"The real question is, are we going to try to broaden our caucus," said Rep. Gerry Connolly of Virginia, who unlike most Democrats is an outspoken supporter of President Barack Obama's trade agenda. "That means listening more to some of these swing districts and suburban districts which have a different economic outlook."

House Democrats celebrated earlier this month after they derailed Obama's bid for expedited trade negotiating authority by voting down a linked worker retraining program they long had supported. But now it looks like their victory may have been fleeting. 

Obama maneuvered with congressional Republicans to get the trade package back on track, clearing a key House hurdle Thursday and setting up make-or-break votes in the Senate in coming days.

The revival of the trade package inflamed labor unions and liberal groups that had fought ferociously to block it, including by running ads against otherwise friendly House Democrats and threatening to mount primary campaigns against them. Unions say past trade deals bled American jobs and tanked wages. They argue that granting Obama the power to finalize trade deals that Congress can accept or reject, but not amend, would lead to more of the same, including the 12-nation Trans-Pacific Partnership the White House has worked on for years.

"Democrats who allowed the passage of fast-track authority for the job-killing TPP, should know that we will not lift a finger or raise a penny to protect you when you're attacked in 2016, we will encourage our progressive allies to join us in leaving you to rot, and we will actively search for opportunities to primary you with a real Democrat," Jim Dean, head of Democracy for America, said in a statement following Thursday's House vote.

It's the kind of vicious infighting that has characterized GOP politics since the tea party rose in 2010 and began trying to oust anyone who disagreed with its conservative tenets. Few believe that the fissures within the Democratic Party are as stark, noting that trade is an unusually divisive issue for the party. Yet leaders are openly alarmed at the internal conflict and are warning that Democrats must move on quickly to more harmonious topics — or possibly face even more election losses.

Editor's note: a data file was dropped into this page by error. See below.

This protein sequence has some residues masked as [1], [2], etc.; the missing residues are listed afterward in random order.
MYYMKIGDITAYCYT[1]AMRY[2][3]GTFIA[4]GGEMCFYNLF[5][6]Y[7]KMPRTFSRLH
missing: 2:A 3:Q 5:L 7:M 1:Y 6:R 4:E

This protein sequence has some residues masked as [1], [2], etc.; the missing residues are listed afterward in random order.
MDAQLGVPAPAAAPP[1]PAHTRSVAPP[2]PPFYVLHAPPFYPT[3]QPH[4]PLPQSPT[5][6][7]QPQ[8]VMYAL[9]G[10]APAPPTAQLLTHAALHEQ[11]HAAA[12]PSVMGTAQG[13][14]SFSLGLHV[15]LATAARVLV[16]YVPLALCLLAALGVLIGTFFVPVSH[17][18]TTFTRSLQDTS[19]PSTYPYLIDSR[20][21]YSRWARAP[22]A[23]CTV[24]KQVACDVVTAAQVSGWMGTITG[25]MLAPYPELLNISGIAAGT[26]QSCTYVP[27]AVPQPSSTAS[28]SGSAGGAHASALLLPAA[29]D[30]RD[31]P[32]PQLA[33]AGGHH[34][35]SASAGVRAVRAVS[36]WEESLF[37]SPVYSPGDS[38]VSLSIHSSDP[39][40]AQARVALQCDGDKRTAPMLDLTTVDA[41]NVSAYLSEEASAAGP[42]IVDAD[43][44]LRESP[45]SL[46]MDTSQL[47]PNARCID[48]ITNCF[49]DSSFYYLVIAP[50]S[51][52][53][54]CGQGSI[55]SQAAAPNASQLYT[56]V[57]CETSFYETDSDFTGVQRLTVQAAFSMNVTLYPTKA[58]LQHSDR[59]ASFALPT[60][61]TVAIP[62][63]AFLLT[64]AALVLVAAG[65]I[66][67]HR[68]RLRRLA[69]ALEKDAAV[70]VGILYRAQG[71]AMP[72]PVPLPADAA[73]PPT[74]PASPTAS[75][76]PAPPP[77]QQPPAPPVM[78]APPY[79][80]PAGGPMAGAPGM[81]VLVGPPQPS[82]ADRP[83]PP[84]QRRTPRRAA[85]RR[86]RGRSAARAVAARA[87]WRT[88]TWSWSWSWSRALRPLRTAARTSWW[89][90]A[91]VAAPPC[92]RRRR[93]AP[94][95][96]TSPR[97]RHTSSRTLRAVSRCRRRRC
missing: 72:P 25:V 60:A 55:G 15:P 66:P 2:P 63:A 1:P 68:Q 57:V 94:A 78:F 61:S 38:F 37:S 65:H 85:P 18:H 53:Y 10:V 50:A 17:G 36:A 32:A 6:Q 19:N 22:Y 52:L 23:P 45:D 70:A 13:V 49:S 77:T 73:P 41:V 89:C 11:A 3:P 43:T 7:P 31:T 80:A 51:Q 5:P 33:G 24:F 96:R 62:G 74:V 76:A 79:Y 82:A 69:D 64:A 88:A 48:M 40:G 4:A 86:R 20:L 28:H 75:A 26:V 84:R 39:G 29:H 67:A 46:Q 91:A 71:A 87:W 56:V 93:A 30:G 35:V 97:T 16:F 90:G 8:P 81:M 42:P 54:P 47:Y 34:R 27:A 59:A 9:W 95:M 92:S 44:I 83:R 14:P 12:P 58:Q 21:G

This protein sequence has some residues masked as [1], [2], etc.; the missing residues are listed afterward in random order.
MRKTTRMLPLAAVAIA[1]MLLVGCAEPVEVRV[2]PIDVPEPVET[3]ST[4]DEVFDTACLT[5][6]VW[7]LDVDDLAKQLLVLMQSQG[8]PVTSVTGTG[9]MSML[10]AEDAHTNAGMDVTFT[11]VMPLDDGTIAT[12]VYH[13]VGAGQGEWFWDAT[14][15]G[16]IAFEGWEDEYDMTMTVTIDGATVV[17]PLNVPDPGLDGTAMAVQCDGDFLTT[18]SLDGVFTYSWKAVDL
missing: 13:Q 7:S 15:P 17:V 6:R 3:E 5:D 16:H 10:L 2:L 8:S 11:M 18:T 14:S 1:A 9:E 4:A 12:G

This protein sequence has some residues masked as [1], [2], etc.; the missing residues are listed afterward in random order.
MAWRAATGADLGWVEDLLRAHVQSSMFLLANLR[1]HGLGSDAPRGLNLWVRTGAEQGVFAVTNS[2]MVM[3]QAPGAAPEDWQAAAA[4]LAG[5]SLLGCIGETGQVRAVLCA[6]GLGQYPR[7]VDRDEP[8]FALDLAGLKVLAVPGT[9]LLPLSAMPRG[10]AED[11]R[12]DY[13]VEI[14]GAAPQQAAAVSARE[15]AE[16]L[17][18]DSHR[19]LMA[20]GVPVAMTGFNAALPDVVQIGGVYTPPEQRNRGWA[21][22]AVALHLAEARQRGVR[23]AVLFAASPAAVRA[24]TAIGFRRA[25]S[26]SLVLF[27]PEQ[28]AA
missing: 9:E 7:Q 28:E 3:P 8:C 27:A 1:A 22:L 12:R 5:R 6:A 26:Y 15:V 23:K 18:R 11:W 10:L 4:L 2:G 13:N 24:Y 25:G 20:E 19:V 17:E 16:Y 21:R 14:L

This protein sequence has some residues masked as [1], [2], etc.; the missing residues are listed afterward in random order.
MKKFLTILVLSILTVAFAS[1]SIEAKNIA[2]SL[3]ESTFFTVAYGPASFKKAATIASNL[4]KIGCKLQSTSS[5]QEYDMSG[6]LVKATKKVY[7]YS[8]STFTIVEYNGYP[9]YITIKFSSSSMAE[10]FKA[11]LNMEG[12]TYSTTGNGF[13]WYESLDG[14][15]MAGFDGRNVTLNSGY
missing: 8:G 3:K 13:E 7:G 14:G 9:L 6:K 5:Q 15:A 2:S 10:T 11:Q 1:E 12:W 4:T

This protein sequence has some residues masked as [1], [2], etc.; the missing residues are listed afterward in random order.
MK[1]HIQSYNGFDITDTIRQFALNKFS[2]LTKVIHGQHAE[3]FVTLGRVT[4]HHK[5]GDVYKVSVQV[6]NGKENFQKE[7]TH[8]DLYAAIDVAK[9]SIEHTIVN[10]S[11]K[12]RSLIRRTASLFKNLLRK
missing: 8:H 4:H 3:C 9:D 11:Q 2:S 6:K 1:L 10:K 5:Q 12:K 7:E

"We risk marginalizing ourselves if we dominate our discourse with divisions and process arguments," said Rep. Steve Israel of New York, a member of the House Democratic leadership team. "At the end of the day we have the responsibility to find common ground that's going to allow us to win back this majority."

Democrats lost their majority in 2010 and now number 188 in the House, compared with 246 Republicans, with one seat vacant. Many more lawmakers in both parties represent safe seats, and there are fewer swing seats nationally than in years past, said Matt Bennett of the centrist Democratic group Third Way.

For Democrats, "the caucus has become smaller in every way, both physically and ideologically," Bennett said.

House Democrats also rely on an aging generation of leaders and have not seen new blood at the very top in years.

House Minority Leader Nancy Pelosi, D-Calif., who is 75, has led the caucus since 2002, into the majority and out again. She has been known for ruling with an iron fist, yet her unpredictable moves on the trade package raised eyebrows around the Capitol. She announced at the last minute she would side with her caucus' liberals and vote against the legislation even after working with Republican leaders toward compromise and conferring privately with Obama.

Still, Pelosi's position is secure, and many Democrats dispute the suggestion that their caucus has grown more ideologically uniform — or they simply argue that it's no cause for alarm.

"People who pretended to be Democrats but actually were voting with the Republicans got wiped out because the voters decided they'd rather have real Republicans in those seats," said liberal Rep. Alan Grayson of Florida. "What it's allowed us I think is to show the unity that the people who are relying upon us deserve, rather than have people working against Democratic principles from within."

3. I KRAINE - Ukraine
(We all crane for Ukraine)

Ukraine's President Petro Poroshenko has sent to the Constitutional Court of Ukraine a query concerning the constitutionality of the law of Ukraine on depriving Viktor Yanukovych of the title of the president of Ukraine, the court's press service reported.
"Since the law, whose constitutionality is challenged, does not have a regulative nature, having passed it, the Verkhovna Rada acted contrary to the norms of the Constitution of Ukraine, which means that this contradicts Part 2 of Article 19 of the Constitution, which obliges the parliament to act within the powers and in the manner provided by the Constitution of Ukraine. In this connection, I request recognizing the law of Ukraine on depriving Viktor Yanukovych of the title of the president of Ukraine dated February 4, 2015, as such which does not meet the Constitution of Ukraine, that is unconstitutional," the president's query reads.